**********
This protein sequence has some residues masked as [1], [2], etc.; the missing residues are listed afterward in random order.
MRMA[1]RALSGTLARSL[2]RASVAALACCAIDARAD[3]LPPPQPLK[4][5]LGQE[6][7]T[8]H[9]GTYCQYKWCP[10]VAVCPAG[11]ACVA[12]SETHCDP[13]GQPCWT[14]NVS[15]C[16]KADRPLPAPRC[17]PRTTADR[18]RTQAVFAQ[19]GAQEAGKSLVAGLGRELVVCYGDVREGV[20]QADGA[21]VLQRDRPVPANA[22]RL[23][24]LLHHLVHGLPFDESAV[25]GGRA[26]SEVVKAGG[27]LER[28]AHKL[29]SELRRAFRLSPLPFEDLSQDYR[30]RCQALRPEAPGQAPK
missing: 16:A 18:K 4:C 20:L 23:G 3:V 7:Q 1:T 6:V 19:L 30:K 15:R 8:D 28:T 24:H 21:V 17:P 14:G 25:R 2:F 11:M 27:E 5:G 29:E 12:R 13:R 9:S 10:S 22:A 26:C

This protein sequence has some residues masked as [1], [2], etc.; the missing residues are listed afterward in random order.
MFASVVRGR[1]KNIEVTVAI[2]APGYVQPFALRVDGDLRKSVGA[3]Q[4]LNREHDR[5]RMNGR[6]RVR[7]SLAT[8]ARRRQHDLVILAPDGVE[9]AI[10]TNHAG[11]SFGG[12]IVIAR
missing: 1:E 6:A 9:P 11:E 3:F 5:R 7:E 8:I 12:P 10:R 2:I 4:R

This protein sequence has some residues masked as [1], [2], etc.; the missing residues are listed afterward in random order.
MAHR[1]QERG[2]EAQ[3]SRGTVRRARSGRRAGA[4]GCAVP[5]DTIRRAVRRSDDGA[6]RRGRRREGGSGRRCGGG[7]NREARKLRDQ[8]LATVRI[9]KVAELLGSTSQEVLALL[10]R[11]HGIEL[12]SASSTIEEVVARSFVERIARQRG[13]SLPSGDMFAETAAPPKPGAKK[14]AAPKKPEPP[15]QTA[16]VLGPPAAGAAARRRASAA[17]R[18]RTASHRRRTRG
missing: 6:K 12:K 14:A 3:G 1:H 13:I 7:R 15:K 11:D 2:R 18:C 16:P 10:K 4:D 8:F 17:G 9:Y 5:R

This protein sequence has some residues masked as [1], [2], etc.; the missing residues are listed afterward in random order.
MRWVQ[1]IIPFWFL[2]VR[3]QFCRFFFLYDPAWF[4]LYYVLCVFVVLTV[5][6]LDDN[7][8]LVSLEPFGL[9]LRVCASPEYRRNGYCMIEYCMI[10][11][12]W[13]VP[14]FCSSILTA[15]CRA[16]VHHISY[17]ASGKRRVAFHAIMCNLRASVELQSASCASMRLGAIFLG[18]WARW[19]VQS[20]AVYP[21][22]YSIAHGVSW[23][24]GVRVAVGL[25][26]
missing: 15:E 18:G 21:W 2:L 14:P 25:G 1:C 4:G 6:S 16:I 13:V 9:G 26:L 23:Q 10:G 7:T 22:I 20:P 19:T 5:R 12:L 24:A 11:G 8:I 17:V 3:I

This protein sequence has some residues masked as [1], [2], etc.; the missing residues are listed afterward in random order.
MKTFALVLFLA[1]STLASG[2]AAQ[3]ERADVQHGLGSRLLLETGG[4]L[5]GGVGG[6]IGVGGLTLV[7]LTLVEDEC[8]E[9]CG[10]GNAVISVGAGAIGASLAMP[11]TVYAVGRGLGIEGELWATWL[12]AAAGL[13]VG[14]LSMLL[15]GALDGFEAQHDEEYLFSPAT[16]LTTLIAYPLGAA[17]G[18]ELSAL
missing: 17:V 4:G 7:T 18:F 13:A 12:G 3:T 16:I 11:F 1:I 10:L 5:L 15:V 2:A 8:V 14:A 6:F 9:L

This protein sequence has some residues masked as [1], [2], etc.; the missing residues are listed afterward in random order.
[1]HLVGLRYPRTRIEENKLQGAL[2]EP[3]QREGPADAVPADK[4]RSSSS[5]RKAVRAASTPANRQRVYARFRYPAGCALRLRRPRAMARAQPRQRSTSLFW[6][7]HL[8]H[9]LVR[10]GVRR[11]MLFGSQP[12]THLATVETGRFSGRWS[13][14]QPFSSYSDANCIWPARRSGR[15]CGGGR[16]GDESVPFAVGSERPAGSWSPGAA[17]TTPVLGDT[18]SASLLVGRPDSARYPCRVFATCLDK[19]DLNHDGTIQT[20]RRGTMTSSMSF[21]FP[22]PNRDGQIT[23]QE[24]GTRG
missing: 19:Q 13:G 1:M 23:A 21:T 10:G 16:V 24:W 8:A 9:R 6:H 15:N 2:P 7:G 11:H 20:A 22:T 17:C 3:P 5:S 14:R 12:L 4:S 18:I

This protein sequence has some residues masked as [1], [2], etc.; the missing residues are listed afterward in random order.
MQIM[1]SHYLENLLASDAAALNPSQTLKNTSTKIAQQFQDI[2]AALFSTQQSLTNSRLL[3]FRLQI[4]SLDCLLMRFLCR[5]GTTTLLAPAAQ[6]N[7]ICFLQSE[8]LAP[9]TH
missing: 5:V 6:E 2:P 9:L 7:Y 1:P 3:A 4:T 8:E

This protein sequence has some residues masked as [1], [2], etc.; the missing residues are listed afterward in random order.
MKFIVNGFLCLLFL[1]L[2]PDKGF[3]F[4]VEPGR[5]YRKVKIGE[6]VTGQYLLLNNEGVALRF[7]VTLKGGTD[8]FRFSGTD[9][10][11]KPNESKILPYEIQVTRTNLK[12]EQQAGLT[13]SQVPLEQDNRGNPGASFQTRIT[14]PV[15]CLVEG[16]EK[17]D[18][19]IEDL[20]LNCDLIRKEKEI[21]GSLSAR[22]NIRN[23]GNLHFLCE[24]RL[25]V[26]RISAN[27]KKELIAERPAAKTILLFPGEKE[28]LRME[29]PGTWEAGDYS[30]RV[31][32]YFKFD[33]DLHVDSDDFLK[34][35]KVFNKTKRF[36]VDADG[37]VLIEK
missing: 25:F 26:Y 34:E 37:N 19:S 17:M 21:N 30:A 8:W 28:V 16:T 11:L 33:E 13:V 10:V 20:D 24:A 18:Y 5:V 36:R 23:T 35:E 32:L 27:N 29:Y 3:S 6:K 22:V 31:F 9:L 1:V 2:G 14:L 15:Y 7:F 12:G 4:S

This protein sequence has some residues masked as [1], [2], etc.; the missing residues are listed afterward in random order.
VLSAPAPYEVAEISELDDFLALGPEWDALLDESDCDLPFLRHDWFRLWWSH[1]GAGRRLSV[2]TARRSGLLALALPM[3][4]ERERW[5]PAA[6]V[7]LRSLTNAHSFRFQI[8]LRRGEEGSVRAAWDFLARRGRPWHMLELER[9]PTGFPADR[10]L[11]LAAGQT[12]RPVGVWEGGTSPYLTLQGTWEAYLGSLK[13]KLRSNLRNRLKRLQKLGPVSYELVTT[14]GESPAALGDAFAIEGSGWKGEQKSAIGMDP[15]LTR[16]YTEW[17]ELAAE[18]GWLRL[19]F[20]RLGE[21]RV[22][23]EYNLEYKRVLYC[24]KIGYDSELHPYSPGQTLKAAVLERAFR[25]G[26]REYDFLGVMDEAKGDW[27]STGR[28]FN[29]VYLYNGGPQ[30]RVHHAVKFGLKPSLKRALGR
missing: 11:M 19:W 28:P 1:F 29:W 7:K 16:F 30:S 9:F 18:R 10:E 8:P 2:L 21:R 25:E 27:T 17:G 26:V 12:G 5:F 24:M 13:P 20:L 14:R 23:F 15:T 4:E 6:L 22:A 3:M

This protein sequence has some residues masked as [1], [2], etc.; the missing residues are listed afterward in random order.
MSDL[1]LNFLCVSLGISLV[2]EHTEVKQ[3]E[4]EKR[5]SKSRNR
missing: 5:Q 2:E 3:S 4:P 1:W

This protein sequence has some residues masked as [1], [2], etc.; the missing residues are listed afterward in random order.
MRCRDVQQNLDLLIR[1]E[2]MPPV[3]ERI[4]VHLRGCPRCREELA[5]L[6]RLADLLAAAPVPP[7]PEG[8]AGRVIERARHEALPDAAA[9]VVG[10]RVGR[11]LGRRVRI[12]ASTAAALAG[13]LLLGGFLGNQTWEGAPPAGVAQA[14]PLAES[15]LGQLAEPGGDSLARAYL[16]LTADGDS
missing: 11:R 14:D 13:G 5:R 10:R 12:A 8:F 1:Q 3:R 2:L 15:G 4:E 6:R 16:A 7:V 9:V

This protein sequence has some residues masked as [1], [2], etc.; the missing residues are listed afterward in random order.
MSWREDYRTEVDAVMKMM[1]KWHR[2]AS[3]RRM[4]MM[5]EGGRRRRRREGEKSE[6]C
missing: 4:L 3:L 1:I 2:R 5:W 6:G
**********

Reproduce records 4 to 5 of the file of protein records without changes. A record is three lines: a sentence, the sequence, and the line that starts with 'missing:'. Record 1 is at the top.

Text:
This protein sequence has some residues masked as [1], [2], etc.; the missing residues are listed afterward in random order.
MRWVQ[1]IIPFWFL[2]VR[3]QFCRFFFLYDPAWF[4]LYYVLCVFVVLTV[5][6]LDDN[7][8]LVSLEPFGL[9]LRVCASPEYRRNGYCMIEYCMI[10][11][12]W[13]VP[14]FCSSILTA[15]CRA[16]VHHISY[17]ASGKRRVAFHAIMCNLRASVELQSASCASMRLGAIFLG[18]WARW[19]VQS[20]AVYP[21][22]YSIAHGVSW[23][24]GVRVAVGL[25][26]
missing: 15:E 18:G 21:W 2:L 14:P 25:G 1:C 4:G 6:S 16:I 13:V 9:G 26:L 23:Q 10:G 7:T 22:I 20:P 19:T 5:R 12:L 24:A 11:G 8:I 17:V 3:I

This protein sequence has some residues masked as [1], [2], etc.; the missing residues are listed afterward in random order.
MKTFALVLFLA[1]STLASG[2]AAQ[3]ERADVQHGLGSRLLLETGG[4]L[5]GGVGG[6]IGVGGLTLV[7]LTLVEDEC[8]E[9]CG[10]GNAVISVGAGAIGASLAMP[11]TVYAVGRGLGIEGELWATWL[12]AAAGL[13]VG[14]LSMLL[15]GALDGFEAQHDEEYLFSPAT[16]LTTLIAYPLGAA[17]G[18]ELSAL
missing: 17:V 4:G 7:T 18:F 13:A 12:G 3:T 16:I 11:F 1:I 10:L 5:L 15:V 2:A 8:V 14:A 6:F 9:L